Noticeably missing from the kit is the VHF antenna used by some units for voice communications with civilian air traffic control. I have only seen this antenna Ė located aft of the in-flight refueling receptacle on the spine Ė on F-4Cs used by the 171st FIS but believe it was used on other aircraft. Forming some .020" scrap into an approximate 2mm by 4mm airfoil can make this antenna. As always, check your reference material.

The kit provides decals for one aircraft (64-0860) of the 136th FIS/107th FIG, New York Air National Guard, based out of Niagara Falls. These are the original "rainbow" colors and in my opinion are rather boring. The 136th FIS eventually exchanged these colors for an equally boring design (again, in my opinion) when they dropped the ADC gray paint scheme and went to the Hill Gray scheme. (No offense 136th fans! I used to live in Niagara Falls!) Very basic paint information is provided with the kit instructions so youíll have to use other references. The beautiful, gloss, ADC gray (FS 16473) of course was the overall color most ANG air defense units used Ė a hold over from the ADC days - although a few, including the 57th FIS and the 178th FIS (North Dakota) did utilize the standard SEA camouflage scheme for some time. Use standard, flat black for the anti-glare shield, gloss black for the radome, and flat white in the wheel wells. Simplicity! Numerous after-market decals are still readily available from Experts-Choice for air defense Phantoms including the 179th (Minnesota), 111th (Texas), and the 171st (Michigan) Fighter Interceptor Squadrons. These E-C decals provide basic unit markings at the most so youíll have to acquire detailed, F-4 stencils from another source. The kit decals are stingy with the stencils as well.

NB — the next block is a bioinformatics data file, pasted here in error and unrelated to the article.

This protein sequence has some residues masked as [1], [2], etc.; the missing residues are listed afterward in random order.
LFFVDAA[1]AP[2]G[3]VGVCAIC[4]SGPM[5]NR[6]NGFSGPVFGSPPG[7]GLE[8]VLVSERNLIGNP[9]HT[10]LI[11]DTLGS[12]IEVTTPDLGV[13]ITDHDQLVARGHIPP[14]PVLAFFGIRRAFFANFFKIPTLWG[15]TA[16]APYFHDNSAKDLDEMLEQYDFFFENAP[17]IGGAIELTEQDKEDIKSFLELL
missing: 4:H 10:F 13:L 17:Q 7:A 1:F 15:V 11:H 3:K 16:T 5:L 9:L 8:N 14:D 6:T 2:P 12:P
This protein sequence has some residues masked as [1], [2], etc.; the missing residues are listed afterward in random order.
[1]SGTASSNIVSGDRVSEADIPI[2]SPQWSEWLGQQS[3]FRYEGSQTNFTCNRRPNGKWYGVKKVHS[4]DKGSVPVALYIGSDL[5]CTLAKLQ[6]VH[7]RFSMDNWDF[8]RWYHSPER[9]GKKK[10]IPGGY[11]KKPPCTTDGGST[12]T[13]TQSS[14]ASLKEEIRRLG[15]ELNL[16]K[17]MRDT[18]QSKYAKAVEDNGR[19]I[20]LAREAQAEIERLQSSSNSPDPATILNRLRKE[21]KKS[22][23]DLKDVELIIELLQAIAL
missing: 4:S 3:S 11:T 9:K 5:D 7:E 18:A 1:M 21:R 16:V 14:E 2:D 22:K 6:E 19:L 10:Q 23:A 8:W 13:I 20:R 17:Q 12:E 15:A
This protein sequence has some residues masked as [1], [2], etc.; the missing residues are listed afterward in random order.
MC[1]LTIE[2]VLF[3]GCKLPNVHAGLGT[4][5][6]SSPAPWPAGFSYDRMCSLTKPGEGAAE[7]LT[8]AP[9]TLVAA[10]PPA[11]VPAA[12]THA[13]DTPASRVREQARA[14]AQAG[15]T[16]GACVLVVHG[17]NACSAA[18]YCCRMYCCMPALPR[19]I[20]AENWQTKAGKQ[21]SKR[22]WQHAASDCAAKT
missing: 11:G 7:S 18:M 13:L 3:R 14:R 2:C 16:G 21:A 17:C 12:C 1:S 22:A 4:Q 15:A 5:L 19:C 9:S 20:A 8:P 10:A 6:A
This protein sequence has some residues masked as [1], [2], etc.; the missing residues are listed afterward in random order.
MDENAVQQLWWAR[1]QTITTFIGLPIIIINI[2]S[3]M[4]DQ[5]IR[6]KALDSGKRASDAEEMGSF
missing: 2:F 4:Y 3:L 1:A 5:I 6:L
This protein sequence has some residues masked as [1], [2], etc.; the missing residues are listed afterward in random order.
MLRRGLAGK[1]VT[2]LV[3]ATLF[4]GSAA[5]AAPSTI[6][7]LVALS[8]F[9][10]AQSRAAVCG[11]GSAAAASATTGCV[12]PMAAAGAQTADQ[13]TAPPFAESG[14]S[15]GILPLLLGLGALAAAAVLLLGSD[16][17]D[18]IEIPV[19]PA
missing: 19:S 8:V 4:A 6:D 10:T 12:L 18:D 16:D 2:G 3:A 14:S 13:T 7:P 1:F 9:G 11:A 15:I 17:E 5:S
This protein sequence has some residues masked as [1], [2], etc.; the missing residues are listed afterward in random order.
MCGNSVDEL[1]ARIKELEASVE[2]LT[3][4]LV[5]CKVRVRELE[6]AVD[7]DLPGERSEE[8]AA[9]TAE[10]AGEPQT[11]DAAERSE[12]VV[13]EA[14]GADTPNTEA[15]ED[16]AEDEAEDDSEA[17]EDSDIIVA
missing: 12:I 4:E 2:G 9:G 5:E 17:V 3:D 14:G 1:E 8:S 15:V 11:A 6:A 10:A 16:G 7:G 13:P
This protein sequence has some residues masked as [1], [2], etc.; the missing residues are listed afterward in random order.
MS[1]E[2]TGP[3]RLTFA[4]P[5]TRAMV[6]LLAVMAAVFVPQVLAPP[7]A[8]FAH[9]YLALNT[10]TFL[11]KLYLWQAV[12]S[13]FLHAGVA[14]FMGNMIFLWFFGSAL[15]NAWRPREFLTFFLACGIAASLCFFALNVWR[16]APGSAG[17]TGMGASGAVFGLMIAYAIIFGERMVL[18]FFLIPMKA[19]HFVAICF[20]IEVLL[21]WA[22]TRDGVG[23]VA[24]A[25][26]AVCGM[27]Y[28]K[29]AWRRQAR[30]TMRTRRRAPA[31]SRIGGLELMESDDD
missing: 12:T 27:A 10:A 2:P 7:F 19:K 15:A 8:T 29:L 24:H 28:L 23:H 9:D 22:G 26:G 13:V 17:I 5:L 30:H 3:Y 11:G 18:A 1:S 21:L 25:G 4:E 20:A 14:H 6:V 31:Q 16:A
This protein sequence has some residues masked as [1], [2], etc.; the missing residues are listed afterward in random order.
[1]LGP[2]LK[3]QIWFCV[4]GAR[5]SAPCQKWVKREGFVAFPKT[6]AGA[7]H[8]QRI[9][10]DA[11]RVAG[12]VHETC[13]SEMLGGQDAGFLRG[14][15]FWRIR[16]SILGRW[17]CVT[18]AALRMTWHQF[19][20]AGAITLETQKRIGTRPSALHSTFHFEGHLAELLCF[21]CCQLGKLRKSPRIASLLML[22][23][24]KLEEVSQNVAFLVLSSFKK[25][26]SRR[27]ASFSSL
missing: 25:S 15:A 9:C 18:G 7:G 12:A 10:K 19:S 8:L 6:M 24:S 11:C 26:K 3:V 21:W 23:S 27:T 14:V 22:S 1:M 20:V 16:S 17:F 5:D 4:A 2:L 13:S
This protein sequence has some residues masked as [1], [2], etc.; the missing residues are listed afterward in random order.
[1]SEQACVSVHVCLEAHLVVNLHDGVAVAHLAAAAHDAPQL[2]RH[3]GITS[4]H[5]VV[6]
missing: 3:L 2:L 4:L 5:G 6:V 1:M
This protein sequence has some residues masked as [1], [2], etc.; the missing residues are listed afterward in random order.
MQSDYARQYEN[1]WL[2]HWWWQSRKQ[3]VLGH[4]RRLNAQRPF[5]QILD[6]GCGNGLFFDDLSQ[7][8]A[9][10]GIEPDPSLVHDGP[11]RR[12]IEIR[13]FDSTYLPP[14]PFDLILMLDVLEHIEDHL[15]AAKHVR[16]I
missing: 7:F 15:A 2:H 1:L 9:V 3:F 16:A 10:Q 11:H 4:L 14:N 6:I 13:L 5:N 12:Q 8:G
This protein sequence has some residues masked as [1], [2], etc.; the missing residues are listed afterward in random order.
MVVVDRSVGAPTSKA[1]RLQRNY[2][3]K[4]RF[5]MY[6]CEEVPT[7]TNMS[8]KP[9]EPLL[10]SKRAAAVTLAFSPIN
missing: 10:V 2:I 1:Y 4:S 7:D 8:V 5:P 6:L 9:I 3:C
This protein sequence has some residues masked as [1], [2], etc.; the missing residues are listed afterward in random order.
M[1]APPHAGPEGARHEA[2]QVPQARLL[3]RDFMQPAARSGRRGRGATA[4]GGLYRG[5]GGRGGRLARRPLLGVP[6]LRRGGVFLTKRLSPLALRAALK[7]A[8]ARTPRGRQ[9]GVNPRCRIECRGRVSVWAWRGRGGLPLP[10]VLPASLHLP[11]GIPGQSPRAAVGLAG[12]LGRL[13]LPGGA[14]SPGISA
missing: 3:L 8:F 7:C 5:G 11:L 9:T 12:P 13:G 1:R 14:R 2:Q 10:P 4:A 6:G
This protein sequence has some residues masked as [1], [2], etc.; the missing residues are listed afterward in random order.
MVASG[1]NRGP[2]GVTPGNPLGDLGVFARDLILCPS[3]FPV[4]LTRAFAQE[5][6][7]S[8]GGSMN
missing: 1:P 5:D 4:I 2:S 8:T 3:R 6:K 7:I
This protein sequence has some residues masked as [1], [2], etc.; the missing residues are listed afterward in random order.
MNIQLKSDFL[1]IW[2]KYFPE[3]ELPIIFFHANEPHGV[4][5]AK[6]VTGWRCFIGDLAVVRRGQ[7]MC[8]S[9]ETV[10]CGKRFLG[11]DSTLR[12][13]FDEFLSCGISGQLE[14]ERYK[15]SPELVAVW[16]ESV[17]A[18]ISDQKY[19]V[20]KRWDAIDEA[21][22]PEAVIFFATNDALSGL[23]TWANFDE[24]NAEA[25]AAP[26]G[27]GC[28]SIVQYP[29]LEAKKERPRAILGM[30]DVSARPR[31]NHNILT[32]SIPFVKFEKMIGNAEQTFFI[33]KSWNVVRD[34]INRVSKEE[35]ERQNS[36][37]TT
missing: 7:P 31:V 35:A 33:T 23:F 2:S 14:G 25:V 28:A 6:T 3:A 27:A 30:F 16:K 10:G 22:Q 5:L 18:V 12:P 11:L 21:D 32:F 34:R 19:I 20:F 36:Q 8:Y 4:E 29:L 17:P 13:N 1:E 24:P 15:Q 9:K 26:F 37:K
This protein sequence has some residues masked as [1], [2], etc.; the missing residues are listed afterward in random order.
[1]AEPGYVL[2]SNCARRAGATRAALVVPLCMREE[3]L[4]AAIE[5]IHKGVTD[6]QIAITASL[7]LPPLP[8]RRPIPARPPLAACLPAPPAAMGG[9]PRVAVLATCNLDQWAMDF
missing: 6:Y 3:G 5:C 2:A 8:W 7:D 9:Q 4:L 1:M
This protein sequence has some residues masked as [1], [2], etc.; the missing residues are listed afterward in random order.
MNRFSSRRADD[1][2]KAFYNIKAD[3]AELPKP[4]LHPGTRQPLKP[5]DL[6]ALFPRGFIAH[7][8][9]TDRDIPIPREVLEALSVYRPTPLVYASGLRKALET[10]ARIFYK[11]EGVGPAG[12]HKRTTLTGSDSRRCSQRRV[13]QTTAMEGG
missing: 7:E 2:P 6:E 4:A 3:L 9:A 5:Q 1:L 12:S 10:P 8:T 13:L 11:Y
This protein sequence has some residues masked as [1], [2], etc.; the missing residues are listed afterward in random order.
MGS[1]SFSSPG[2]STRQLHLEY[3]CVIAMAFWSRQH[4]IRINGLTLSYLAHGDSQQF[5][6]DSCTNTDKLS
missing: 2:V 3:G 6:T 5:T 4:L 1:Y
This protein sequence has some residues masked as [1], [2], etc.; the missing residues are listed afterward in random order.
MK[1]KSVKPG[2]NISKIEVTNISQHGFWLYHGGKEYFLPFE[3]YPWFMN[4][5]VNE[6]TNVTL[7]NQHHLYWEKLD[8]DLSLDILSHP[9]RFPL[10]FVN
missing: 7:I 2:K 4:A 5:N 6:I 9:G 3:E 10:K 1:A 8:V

136 FIS F-4D in final 'boring' scheme, but with rhino on the nose.

Also note that several units, most notably Michiganís 171st FIS, used highly polished chrome for the tips of their wing tanks, luggage pods and Sidewinder missile racks in addition to the intake leading edges. Combined with the ADC gray paint job this made for a super looking Phantom and I plan on building my version with Michigan colors! (Experts-Choice decal sets 48-32 and 48-40 include options to build one of 19 different Michigan F-4C/Ds!)


I guess you could call me a closet Phantom phan. Iíve always admired them but Iíve never researched this aircraft as much as Iíve wanted to (and it probably shows in this review!) However when I saw this kit I thought it would be a cool build and a nice addition to my Air Defense collection. It has been some time since Iíve built an F-4 of any version (read Ė "since I was a kid!") and although Iím aware there are newer and better F-4 kits available, I was pleasantly surprised when I opened up this box. Who knows, I may get hooked! Lotís of possibilities!


Foster, Peter R., USAF Fighter Interceptor Squadrons, Osprey Aerospace, London, 1994